There is not an American Council on Education credit recommendation for this course.
This six-day course is designed for fire/Emergency Medical Services (EMS) service leaders and managers, local officials and planning personnel who are faced with performance outcome management decisions that relate to providing fire protection and EMS for their community.
Rapid change in the demand for fire and emergency services and the lack of commensurate funding and resources impacts service delivery and risk to both providers and citizens. Students collect data, analyze, compare and contrast findings to identify base-level performance standards and changes influenced by internal and external impacts. Metrics are used to demonstrate changes in current and future service levels; expenditures and resource allocations; and changing impacting risk impacts on citizens and the community.
Until recently, being able to quantify and justify increases in fire-related services has been difficult because of a lack of available data and accepted analytic methods. This course will demonstrate how national fire incident data and analysis tools combined with the International Association of Fire Chiefs/International City/County Management Association “Standards of Coverage” and Insurance Services Office methodology can document the distribution and concentration of fixed and mobile resources and develop an acceptable model to meet community performance and outcome standards and to guide future growth discussions.
This course is “hands-on” and requires participating agencies to provide local fire and emergency service resource data and an inventory of values at risk (critical infrastructure/target hazard information, etc.). Specific requirements will be provided in the pre-course information.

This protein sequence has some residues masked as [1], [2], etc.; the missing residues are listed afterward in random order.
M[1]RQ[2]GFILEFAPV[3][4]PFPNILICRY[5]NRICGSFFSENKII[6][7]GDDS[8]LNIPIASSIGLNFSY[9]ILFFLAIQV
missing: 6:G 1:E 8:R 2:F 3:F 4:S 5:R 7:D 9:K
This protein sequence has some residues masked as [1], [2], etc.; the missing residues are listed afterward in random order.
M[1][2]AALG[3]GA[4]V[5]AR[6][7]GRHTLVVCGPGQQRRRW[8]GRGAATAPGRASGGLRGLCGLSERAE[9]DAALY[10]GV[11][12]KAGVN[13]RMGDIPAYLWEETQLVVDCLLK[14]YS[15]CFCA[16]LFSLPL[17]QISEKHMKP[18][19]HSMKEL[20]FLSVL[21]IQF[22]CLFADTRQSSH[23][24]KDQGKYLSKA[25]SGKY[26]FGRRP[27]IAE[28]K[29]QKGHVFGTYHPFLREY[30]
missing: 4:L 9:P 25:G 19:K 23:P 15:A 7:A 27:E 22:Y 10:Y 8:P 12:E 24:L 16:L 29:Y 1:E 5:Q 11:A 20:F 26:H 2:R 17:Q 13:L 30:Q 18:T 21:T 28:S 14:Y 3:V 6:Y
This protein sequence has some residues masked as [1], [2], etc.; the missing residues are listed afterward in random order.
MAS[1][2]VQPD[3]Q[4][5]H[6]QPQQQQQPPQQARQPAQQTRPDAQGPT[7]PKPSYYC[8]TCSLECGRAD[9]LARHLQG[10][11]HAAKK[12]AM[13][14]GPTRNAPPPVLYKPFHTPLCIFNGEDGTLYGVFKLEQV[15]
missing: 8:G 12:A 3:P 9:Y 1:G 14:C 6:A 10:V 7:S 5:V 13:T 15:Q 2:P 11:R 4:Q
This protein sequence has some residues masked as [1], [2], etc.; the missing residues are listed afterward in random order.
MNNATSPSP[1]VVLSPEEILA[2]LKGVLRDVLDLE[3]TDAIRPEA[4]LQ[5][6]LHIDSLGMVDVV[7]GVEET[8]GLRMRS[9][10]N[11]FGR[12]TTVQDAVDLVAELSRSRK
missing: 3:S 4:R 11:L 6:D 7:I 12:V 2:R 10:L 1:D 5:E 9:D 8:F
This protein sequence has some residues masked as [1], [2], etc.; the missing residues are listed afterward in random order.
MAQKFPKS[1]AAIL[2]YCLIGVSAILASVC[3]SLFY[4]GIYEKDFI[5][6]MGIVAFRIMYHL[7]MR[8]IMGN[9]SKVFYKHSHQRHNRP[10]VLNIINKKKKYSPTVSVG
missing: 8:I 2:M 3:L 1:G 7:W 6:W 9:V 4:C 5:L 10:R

Recommended: State, regional, county and local fire/EMS or allied agency chief officer, grants manager, training officer, NFIRS/National EMS Information System program managers, local/regional/state planning personnel, city/county/town administrative leadership, elected officials, board members and other fire, EMS, or allied career personnel responsible for collecting, analyzing, and presenting data analysis, metrics, and decision packages for organization/community risk-assessment tracking.
Special consideration is available for groups of students from the same organization attending the same session as well as local elected or appointed officials attending with the selected student. All applications must be submitted at the same time.
Incident Command System (ICS)-100-level and ICS-200-level training. Preferred courses are Q0462 and Q0463, available through NFA Online.
Applicants must have three years of experience using National Fire Incident Reporting System (NFIRS) or other data collection/analysis tools.
Complete the online “National Fire Incident Reporting System 5.0 Self-Study” (Q0494) course through NFA Online.
U.S. Fire Administration
16825 S. Seton Ave. Emmitsburg, MD21727USA 800-238-3358